first judge noted that “[t]hese exact conditions were in fact found to exist” at the prior trial. After weighing all the factors, including the court’s scheduling error, the interests of the court to decide the case on the merits of the claim, and the tenant’s pro se status, the first judge allowed the motion to remove the default. See Housing Court Standing Order 1-04(VI) (2004). He also scheduled a case management conference for April 22, 2019.11
Although the LAR attorney filed a withdrawal of his representation, it was not docketed until April 30, 2019. Believing that he had withdrawn from the case, the LAR attorney did not appear at the April 22, 2019 conference. The docket reflected that the conference was “[r]escheduled” and, in fact, it was never held. As a result, the effect of the lack of an answer on the upcoming summary process trial remained unresolved.
On May 31, 2019, the parties appeared for trial. The trial judge was the second judge, the same judge who had denied the tenant’s motion to file a late answer. The landlord was present
11 The landlord’s attorney took the position at the April 11, 2019 hearing that the order denying the tenant’s motion to file an answer late foreclosed the tenant from raising counterclaims and defenses at the trial. The first judge noted that if the landlord wanted to be heard on this position, a hearing on the matter could be scheduled “for a date prior to the trial.”
with his attorney and two witnesses who were prepared to rebut the tenant’s mold claim. The tenant appeared with the same LAR attorney, who filed his appearance that morning, a mold analysis and inspection report,12 and photographs of the apartment. The second judge again precluded the tenant from presenting affirmative defenses under G. L. c. 239, § 8A. She also denied the LAR attorney’s oral motion for reconsideration and his request to postpone the trial.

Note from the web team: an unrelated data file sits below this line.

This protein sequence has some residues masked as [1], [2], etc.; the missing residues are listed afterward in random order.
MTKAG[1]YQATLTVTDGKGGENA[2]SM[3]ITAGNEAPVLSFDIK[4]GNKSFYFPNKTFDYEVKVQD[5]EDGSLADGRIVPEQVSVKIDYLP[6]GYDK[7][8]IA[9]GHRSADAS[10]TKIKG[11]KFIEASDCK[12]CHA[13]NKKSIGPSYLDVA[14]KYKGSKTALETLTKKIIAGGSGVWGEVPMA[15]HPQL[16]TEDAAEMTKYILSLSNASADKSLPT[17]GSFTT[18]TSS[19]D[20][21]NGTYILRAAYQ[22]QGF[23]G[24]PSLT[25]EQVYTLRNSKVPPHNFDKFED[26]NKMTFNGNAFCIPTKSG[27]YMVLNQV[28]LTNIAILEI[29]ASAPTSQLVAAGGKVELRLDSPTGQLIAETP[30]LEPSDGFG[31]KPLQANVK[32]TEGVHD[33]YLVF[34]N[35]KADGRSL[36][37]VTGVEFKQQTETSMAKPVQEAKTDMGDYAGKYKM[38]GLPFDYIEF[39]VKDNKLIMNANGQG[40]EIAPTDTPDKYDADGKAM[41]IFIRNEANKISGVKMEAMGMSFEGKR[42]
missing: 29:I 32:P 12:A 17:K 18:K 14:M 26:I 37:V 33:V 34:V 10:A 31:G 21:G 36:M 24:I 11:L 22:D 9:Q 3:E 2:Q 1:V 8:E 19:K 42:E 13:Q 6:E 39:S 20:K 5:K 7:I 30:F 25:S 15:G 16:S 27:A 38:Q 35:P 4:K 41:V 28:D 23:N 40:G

At the start of the trial, the tenant’s LAR attorney objected to the second judge’s refusal to allow the tenant to present his defenses. The second judge overruled the objection and reiterated that the tenant was free to contest the landlord’s prima facie case, but that he was precluded from asserting affirmative defenses. With few other options, the tenant stipulated to the landlord’s prima facie case.13 See Adjartey v. Central Div. of the Hous. Court Dep’t, 481 Mass. 830, 850-851 (2019) (Appendix); Cambridge St. Realty, LLC v. Stewart, 481 Mass. 121, 132-133 (2018). Judgment entered for
12 The tenant was unaware of the need to subpoena his expert witness for trial. Without the expert, the report would have been inadmissible as hearsay.
13 The parties stipulated that the tenant lived in a multifamily building that was not owner occupied; the tenancy was month to month; the rent was $550 per month; the amount of unpaid rent through the trial was $2,750; and the tenant had received the notice to quit.
the landlord for possession, and he was awarded $2,750 in back rent, plus court costs.